Tuesday, January 26, 2010 (Last Updated: 01/27/2010)
TUESDAY, Jan. 26 (HealthDay News) -- In treatment-naive and cytokine-pretreated patients with advanced and/or metastatic renal cell carcinoma, the oral angiogenesis inhibitor pazopanib may be an effective treatment, according to a study published online Jan. 25 in the Journal of Clinical Oncology to coincide with its presentation at the American Society of Clinical Oncology's Gastrointestinal Cancers Symposium, held from Jan. 22 to 24 in Orlando, Fla.
Cora N. Sternberg, M.D., of the San Camillo Forlanini Hospital in Rome, and colleagues randomly assigned 435 patients to receive oral pazopanib or placebo, including 233 who were treatment-naive and 202 who were cytokine pretreated.
Compared to placebo, the researchers found that pazopanib was associated with a significantly prolonged overall median progression-free survival (9.2 versus 4.2 months). This was also the result in both the treatment-naive subpopulation (11.1 versus 2.8 months) and the cytokine-pretreated subpopulation (7.4 versus 4.2 months). Although adverse effects such as diarrhea, hypertension, hair color changes, nausea, anorexia and vomiting were associated with pazopanib, the researchers found no group differences in measures of quality of life.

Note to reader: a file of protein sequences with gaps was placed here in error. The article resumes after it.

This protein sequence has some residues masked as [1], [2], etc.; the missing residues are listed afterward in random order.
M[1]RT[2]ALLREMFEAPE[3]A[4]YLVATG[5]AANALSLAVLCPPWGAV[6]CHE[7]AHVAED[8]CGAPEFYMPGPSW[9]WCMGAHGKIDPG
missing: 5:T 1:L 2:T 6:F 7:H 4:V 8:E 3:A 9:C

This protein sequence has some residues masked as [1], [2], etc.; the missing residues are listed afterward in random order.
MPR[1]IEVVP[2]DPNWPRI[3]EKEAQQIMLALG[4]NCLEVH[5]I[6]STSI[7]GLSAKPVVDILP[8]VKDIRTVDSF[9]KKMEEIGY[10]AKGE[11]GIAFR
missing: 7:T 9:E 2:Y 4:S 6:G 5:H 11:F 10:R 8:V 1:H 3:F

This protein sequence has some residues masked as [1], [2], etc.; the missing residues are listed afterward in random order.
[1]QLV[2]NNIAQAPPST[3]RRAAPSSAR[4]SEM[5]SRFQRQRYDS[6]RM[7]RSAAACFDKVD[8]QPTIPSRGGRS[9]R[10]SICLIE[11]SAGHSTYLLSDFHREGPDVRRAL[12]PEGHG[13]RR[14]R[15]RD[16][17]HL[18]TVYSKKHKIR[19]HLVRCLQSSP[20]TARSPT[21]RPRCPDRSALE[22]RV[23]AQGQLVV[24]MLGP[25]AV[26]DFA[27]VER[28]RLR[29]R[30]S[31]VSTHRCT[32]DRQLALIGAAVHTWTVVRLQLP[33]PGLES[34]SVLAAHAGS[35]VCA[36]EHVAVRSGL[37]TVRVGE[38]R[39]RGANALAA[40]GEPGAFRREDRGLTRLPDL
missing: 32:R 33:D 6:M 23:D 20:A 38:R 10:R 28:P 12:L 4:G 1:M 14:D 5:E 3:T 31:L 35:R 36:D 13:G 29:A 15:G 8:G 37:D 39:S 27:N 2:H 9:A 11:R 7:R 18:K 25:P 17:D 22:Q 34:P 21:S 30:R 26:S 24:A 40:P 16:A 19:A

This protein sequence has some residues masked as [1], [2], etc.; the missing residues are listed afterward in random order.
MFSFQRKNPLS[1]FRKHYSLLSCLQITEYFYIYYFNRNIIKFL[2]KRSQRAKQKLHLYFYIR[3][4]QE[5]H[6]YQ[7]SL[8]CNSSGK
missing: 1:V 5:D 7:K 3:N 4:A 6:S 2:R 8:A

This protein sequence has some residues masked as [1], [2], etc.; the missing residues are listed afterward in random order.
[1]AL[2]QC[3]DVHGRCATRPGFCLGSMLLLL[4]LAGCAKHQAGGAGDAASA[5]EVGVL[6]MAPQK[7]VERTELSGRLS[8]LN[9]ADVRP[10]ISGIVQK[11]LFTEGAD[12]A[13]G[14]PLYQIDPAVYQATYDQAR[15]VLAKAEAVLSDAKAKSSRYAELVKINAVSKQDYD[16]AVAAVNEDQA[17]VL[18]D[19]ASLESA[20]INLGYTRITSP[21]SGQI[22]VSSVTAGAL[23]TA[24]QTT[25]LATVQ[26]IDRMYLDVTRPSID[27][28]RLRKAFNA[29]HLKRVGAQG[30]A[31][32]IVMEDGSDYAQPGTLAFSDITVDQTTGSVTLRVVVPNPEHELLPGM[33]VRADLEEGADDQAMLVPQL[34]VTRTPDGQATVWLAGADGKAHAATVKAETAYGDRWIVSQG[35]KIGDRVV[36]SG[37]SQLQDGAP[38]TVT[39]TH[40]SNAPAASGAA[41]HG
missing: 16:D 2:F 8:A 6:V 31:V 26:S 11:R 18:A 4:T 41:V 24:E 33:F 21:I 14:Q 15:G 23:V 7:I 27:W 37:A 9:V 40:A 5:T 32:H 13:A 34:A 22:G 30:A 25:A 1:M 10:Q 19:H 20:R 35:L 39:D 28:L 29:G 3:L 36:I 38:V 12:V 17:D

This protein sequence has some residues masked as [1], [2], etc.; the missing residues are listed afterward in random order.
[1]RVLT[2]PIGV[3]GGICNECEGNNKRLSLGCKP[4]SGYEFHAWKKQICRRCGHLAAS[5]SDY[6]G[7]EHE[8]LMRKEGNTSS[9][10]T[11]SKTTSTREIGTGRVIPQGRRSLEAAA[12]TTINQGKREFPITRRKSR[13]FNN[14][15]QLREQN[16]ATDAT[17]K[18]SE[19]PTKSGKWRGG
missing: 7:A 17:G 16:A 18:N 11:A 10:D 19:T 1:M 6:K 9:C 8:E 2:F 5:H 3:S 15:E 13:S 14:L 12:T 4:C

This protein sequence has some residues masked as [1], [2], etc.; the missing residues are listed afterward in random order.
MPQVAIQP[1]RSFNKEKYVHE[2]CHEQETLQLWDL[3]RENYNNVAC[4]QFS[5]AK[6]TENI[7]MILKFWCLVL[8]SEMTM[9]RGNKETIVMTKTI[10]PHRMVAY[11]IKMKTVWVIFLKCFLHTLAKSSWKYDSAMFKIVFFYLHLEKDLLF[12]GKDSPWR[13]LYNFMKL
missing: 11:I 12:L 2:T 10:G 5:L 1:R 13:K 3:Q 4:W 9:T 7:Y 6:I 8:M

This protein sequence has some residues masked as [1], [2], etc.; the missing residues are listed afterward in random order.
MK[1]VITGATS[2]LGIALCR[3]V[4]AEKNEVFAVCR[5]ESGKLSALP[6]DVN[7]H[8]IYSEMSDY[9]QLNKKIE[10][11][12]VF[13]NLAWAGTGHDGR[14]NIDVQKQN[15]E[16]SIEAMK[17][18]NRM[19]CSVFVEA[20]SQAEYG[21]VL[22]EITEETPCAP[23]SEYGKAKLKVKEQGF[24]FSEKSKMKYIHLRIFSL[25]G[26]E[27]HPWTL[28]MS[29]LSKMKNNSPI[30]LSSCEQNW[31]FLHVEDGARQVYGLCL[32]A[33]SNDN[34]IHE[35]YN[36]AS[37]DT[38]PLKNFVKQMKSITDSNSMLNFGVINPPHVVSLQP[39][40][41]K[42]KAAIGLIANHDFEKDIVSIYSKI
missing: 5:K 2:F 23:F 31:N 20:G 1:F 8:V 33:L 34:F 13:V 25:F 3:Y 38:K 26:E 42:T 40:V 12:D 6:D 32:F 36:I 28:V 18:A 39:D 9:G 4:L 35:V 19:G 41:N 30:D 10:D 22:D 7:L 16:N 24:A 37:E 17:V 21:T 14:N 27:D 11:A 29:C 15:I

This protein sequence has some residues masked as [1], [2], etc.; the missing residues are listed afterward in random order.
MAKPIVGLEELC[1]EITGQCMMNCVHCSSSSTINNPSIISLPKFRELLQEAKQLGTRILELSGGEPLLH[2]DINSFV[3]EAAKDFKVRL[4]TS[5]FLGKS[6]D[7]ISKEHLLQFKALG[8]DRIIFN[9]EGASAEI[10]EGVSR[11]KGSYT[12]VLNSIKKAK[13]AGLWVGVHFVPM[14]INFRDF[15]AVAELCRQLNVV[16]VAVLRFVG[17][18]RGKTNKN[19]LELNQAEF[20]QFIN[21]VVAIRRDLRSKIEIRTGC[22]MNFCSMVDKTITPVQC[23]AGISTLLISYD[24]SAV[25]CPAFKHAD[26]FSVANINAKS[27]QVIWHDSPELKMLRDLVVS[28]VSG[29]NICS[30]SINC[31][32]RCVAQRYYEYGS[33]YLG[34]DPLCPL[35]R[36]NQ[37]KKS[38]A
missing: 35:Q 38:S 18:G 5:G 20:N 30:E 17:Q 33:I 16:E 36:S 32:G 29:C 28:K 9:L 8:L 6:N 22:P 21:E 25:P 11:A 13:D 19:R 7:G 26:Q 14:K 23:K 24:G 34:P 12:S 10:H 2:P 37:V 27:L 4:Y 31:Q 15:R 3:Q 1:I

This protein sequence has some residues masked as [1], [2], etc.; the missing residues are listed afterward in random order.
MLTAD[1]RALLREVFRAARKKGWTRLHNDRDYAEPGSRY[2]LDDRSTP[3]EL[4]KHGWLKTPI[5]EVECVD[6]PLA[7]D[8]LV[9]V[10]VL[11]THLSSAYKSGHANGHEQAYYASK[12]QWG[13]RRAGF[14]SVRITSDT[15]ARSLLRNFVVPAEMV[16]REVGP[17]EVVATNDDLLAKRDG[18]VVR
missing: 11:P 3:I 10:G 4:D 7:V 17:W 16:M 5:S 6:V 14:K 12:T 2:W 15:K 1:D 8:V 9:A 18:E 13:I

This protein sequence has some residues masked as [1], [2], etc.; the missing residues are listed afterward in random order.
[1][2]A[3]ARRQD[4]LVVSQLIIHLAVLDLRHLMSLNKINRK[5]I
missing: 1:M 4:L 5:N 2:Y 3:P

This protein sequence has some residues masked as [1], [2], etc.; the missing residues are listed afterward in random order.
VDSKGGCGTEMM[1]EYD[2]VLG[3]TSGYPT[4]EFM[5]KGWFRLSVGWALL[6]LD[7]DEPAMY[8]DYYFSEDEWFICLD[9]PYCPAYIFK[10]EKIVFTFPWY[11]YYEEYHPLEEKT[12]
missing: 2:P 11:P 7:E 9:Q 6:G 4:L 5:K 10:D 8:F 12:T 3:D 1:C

"These findings support the continued evaluation of the efficacy, safety, and effect on quality of life of pazopanib in this patient population," the authors conclude. "A phase III trial comparing pazopanib monotherapy with sunitinib in treatment-naive patients with advanced and/or metastatic renal cell carcinoma is ongoing."
This study was supported by GlaxoSmithKline; several authors reported financial relationships with the company.
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